Monetary policy

Post n°45
Published on 01/18/2018

By Christoph Grosse Steffen, Adriana Lojschova and Adrian Penalver

The risk of currency wars is a recurrent theme, given an extra twist with unconventional monetary policy. The US Fed has begun normalising its balance sheet, raising concerns about cross-border spillovers. But the effects of conventional and unconventional policies are too similar for the spillovers to be very different. Greater international coordination is therefore no more or less appropriate with two instruments than one.

Post n°44
Published on 01/12/2018

The Eurosystem provided long-term loans to banks to fight financial fragmentation during the sovereign debt crisis (2011/2012). Some critics have argued that such interventions had adverse side effects for fiscal sustainability by removing market discipline. This criticism misses a critical mitigating effect: the associated stabilisation of credit to the economy improves public debt sustainability by cushioning the drop in GDP. We show with a calibrated model that fiscal solvency is fostered through temporary access to non-standard central bank liquidity.

Post n°42
Published on 12/19/2017

According to the latest Eurosystem projections, inflation is expected to be substantially below 2 % by 2018. Some commentators contend that the Eurosystem should adjust to the “lowflation” environment and lower its inflation target. In this post, we argue that this would not be a good idea. A lower inflation target would increase the incidence of depressed output in the future, thereby dragging inflation further below this new ‘target’.

Post n°33
Published on 10/11/2017

By Sanvi Avouyi-Dovi, Françoise Drumetz and Guillaume Horny

In France, at the beginning of 2015, interest rates on new bank loans to businesses fell sharply; this lasting decline, which was more pronounced for high-rate loans, followed the ECB's announcement of quantitative easing. Without any significant change in the characteristics of borrowing companies, it attests to an improvement in financing conditions.

Post n°31
Published on 09/27/2017

Uncertainty about the future path of interest rates is harmful to the economy. A new measure of interest rate uncertainty is constructed for G7 countries, Spain and Sweden, during 1993-2015. Interest rate uncertainty, of the size observed during the recent crisis, decreases industrial production by up to 3.8% and CPI inflation by up to 1 percentage point (pp) while increasing unemployment by up to 1.2 pp.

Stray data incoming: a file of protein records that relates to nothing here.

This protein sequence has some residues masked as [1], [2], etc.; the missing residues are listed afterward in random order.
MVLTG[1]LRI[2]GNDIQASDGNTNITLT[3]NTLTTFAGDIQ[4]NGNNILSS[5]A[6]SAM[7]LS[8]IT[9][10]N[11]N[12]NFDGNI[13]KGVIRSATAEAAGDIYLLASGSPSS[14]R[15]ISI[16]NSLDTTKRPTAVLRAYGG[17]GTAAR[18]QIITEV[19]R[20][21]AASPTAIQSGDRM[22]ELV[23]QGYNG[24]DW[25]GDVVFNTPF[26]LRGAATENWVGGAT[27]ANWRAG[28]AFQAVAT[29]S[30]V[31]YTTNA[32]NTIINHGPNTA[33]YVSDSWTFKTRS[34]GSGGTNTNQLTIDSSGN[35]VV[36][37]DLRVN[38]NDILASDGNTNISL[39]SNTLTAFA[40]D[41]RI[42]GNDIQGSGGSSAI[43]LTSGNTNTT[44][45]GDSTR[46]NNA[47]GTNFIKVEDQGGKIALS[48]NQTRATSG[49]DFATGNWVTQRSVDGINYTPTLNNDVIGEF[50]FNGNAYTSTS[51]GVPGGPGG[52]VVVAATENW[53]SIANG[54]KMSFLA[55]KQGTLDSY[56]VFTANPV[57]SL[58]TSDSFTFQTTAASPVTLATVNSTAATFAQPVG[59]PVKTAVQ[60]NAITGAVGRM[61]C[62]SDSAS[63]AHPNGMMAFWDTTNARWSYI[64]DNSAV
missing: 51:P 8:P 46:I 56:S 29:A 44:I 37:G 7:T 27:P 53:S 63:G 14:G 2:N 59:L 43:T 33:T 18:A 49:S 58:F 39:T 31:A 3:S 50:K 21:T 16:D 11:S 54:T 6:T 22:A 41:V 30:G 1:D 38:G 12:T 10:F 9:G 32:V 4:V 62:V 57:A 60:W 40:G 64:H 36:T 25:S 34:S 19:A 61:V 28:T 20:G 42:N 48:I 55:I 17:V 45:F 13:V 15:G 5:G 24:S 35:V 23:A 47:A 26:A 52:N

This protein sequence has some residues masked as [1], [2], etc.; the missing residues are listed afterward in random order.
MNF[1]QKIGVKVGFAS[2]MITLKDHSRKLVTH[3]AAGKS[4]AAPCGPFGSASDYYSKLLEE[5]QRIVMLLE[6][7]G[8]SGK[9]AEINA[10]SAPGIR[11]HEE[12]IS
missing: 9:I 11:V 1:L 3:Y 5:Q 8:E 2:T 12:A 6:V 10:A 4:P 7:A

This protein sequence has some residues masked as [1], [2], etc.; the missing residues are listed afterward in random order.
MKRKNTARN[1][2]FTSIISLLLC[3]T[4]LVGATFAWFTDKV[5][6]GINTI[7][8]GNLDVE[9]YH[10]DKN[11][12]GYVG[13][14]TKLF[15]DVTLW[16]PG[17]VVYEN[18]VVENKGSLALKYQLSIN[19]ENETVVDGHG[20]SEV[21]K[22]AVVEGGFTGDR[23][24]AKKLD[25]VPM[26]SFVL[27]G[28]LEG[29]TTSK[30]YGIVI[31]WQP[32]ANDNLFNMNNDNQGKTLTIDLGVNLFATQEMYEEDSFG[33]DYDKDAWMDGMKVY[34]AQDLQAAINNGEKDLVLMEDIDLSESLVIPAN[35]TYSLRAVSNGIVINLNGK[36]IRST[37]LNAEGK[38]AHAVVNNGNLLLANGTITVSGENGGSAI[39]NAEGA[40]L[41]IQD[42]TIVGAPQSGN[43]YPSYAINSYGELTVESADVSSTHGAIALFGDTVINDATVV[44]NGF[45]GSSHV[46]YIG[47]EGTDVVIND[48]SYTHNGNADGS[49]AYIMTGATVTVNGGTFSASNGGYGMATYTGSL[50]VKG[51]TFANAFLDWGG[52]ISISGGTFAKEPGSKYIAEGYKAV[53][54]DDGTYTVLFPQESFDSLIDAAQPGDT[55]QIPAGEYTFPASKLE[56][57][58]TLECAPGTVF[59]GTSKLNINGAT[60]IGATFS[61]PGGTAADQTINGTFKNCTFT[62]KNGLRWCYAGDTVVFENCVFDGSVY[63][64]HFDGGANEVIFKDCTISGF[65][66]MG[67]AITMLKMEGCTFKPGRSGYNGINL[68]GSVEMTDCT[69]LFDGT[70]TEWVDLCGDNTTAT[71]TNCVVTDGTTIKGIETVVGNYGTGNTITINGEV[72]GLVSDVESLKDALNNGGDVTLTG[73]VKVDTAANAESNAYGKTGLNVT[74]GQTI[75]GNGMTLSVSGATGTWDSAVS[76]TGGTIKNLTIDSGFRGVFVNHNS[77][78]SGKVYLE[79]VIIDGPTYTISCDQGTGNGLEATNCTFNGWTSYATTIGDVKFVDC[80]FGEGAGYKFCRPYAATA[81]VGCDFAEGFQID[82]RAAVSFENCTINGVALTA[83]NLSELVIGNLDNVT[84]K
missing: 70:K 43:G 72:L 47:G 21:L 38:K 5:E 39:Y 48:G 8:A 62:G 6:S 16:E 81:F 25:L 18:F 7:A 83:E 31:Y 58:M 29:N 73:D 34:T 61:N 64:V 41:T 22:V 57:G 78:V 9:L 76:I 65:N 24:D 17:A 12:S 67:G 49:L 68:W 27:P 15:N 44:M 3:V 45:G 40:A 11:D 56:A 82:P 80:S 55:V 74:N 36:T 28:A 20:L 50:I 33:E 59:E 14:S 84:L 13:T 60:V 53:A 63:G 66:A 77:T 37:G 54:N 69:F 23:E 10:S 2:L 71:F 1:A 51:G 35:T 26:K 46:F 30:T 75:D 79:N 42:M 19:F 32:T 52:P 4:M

Post n°21
Published on 06/13/2017

The Taylor rules provide guideline recommendations for policy interest rates based on the deviation between macroeconomic variables and their target or potential levels. They can be calculated for each of the euro area countries. Although significantly divergent at the height of the sovereign debt crisis, there has been a clear convergence since 2014, reflecting the resynchronisation of business cycles in the euro area.

Post n°20
Published on 05/30/2017

Economic history and wine may contribute to understanding contemporaneous economic issues. The wine crisis caused by phylloxera in the late 19th century helps identify the causal impact of refinancing operations of central banks (CBs) on firms’ defaults. The geographical distribution of the branches of the French CB meant that varying ease of access to discounting bills of exchanges varied when the crisis struck. Regions that benefitted from easier access to central bank refinancing exhibited a lower increase in default rates during the crisis.

Post n°19
Published on 05/22/2017

By M. Marx, B. Mojon and F. Velde

Risk-free rates have been falling since the 1980s while the return on capital has not (Figure 1). In the framework of an overlapping-generation model, Marx, Mojon, Velde (2017) show that these contrasted developments can be mainly explained by an increase in the (perceived) risk on productivity growth. This implies that real rates are likely to stay low for several years.

Post n°11
Published on 03/23/2017

The natural rate of interest is the theoretical real rate at which inflation neither rises nor falls. Determined independently of monetary policy, it is a benchmark to assess whether policy is accommodative or restrictive. It is unobservable but estimated to be negative in the euro area over recent years. With modest inflation expectations and the effective lower bound on nominal interest rates, conventional monetary policy struggled to raise inflation, explaining the ECB’s recourse to non-conventional instruments.

Post n°7
Published on 02/10/2017

Euro area inflation would have been negative in 2015 and 2016 absent the ECB action since 2014. The impact of this action on inflation, measured by the HICP (Harmonized Index of Consumer Prices), is around +0.3 percentage point (pp) as early as 2015 and +0.8 pp in 2016 according to staff’s estimates of the Eurosystem (the ECB and the 19 national central banks). The cumulated effect on 2015-18 of measures taken in 2014-16 reaches almost +1.6 pp.

Figure 1. Euro area inflation and the estimated effect of monetary policy Note: Inflation is year-on-year percentage change in HICP. The green line represents the realized annual average of inflation. The pink area represents the inflation gain brought by monetary policy.